The efforts of the Board to obtain possession of the Subscription School under satisfactory conditions having failed, the Board began to consider ways and means for providing the necessary accommodation for the children, and after due consideration, by the month of November it was proposed to build two new schools.  The members, however, were not unanimous on this project, and a great deal of time was lost in fighting the battle between the two divisions in the Board.  By February, 1874, the majority gained their point when It was resolved to order plans to be prepared for a school capable of accommodating 400 children to be built at the south side of the Established Church, and also a schoolmaster's house; and a second school and master's house at the south boundary of Barbauchlaw estate, on the Whitburn road, the second school to accommodate 350 children.

On the School Board refusing to accept the first terms of transference of the Subscription School, the managers of the school intimated to their teacher, Mr. Thomson, and the pupil-teachers that their engagement would terminate on the 1st of October, 1873.  The Board, however, not having yet provided for the accommodation of the children, Mr. Thomson continued to carry on the school on his own behalf.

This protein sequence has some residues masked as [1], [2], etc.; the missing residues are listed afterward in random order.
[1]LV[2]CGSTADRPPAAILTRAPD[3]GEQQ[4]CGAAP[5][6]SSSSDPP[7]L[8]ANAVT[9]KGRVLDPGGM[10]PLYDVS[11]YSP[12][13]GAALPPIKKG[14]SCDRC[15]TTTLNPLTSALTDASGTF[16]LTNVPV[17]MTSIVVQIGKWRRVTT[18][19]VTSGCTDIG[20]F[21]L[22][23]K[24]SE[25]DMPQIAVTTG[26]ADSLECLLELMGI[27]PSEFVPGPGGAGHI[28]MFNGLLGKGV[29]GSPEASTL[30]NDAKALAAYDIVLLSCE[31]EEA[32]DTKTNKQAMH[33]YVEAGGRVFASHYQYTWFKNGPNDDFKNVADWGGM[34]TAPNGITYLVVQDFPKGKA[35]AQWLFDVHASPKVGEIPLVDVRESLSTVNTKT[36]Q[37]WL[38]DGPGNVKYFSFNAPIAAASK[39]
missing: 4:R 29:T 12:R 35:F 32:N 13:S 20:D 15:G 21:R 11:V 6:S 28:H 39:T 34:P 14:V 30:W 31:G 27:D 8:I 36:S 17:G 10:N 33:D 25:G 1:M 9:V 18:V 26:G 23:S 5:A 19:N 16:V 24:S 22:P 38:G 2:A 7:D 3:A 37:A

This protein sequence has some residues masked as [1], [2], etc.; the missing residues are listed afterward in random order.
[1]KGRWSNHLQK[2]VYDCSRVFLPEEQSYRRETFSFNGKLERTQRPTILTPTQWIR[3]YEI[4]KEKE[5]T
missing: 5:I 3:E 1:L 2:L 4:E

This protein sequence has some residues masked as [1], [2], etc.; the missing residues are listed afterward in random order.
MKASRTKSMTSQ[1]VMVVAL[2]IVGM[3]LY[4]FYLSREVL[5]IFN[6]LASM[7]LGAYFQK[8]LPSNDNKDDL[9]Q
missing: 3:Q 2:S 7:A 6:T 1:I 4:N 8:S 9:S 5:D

The subject of the school became the only topic discussed by those parents who had children attending school.  The private schools had lost their interest, and the ratepayers were beginning to think they were about to be burdened with heavy rates to pay for the building of two new schools, while they considered the school accommodation in the town was quite sufficient if the School Board and the Subscription School managers could be brought to terms.  Accordingly a meeting of those interested in the matter was held in the school on the 20th January, 1874, and after much discussion it was agreed that the School Board be again written to in the following terms:- "To the School Board of the Parish of Bathgate - Gentlemen, - At a meeting held in the Subscription School on the 20th January, it was the unanimous opinion of the householders and parents that our children are not receiving a sufficient education, and as we have not the means at present to assist or provide for the teaching of the children, we appeal to you as the School Board, to see that our children be sufficiently learned the needful education. - We are, yours respectfully, (signed) John M'Donald, John Jeffrey. 31st January, 1874."